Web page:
MHFA is funded and supported by Welsh Government as part of Wales’ work on mental health improvement. It was developed in Australia and now training occurs throughout 16 countries worldwide. The original course has been adapted to better suit the needs of people in Wales.
Comparisons can be drawn between emergency (physical) first aid and mental health first aid. In both cases members of the public can offer immediate aid and support the person to gain appropriate help. Mental health problems are more common than people think. Mental Health First Aid (Wales) (MHFA) teaches the effective skills that could make a difference to a person in a mental health crisis. It could also teach you to save a life.
Five good reasons to attend MHFA (Wales)
- Most people don’t know what to do in a mental health crisis. Take the course and you will be one of the few who knows what to do and is confident about putting that knowledge into action.
- You will learn how to recognise when a person might need help and the best way to approach them.
- You could save a life by learning basic suicide intervention skills.
- You will learn what protects your own and other people’s mental health.
- You will learn new skills that are useful in every part of your life.
MHFA (Wales) aims to help participants:
- Preserve life where a person may be a danger to themselves or others
- Provide help to prevent a mental health problem developing into a more serious state
- Promote recovery of good mental health
- Provide comfort to a person experiencing a mental health problem.
The 12 hour course covers a number of topics including:
- What is meant by mental health / mental ill health
- The signs and symptoms of common mental health problems including depression, anxiety disorders, and psychosis
- The range of effective interventions and treatments
- How to access help and support.
The course delivery is flexible and may be delivered over 2 full days or spread out over a maximum of 4 sessions over 4 days. You can learn the skills to help someone who is experiencing a mental health crisis or developing mental health problems. Participants will receive a certificate of attendance and a bilingual copy of the MHFA (Wales) manual.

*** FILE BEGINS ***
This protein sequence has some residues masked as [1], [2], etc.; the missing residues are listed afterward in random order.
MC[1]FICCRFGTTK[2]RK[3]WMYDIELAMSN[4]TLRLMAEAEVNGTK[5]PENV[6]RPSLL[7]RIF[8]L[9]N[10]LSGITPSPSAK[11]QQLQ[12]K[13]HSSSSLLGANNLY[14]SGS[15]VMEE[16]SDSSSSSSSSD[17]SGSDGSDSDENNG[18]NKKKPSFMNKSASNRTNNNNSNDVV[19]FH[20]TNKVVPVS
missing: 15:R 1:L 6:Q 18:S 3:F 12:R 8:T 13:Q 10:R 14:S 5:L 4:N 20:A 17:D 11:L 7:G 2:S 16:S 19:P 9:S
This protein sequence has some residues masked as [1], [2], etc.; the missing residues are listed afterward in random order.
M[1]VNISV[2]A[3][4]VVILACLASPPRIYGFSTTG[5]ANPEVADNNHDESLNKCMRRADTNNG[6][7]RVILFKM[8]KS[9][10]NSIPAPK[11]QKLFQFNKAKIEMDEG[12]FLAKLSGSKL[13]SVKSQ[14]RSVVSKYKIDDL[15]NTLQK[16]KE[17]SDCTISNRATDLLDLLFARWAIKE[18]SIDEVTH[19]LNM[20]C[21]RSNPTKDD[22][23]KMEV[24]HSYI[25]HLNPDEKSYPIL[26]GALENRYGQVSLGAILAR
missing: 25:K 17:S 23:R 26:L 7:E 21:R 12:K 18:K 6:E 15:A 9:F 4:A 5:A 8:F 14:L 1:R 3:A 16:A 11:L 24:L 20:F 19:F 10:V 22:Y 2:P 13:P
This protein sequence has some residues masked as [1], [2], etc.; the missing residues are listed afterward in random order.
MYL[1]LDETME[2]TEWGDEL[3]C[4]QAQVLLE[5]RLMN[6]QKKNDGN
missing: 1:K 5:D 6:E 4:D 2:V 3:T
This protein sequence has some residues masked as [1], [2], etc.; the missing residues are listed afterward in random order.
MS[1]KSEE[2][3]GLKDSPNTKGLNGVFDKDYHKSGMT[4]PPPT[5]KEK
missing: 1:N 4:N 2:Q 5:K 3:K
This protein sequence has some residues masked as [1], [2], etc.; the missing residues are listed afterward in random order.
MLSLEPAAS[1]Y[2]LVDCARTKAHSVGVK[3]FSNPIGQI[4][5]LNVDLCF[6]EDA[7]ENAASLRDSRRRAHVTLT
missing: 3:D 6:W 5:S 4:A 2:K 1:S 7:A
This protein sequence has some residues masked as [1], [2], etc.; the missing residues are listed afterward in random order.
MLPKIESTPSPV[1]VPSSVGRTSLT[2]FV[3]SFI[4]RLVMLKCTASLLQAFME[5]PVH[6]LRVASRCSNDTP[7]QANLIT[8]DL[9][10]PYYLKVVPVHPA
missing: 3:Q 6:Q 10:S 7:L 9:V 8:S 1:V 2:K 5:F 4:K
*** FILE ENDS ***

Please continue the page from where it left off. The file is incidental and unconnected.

The course can only be delivered by a specially selected, trained and approved person. This ensures that all MHFA (Wales) Instructors have a certain level of knowledge, skills and experience, that there is consistency in delivery across Wales and that the quality of the delivery of the course can be monitored. Our Trainer, Rachel Stelmach, is a Welsh Government approved trainer, having completed the course run by Mind Cymru in 2013. Already an experienced trainer, she is very enthusiastic about delivering this course and also brings her artistic perspective and a sense of fun to a serious subject – plus chocolate.
“I think Mental Health First Aid should be a mandatory part of workplace training”
“Definitely, would encourage other members of staff do go on course.”
“I believe everybody should be introduced to this training as it could help others and on a personal level, give one a better understanding of one’s own risks and lifestyle”
“I feel much more confident and less intimidated”
“Much more confident, perhaps would have avoided the situation before I would now feel much more confident in dealing with a situation like this.”
“I have a far greater understanding of mental distress and feel I have the confidence and a framework to help me deal with it far better.”
“I feel much more confident now in dealing with mental health issues.”
“I have a much better understanding of mental health issues and feel better equipped to deal with a crisis situation”
“I now feel more knowledgeable and have a better understanding of mental health and first aid. Excellently delivered, Very professional, respectful and personable”
“Excellent and very enjoyable course”
“I can’t really find fault with the course. It exceeded all expectations.”
“Rachel was informative and efficient. She also managed to include humour in the sessions which was a light relief from a heavy subject matter”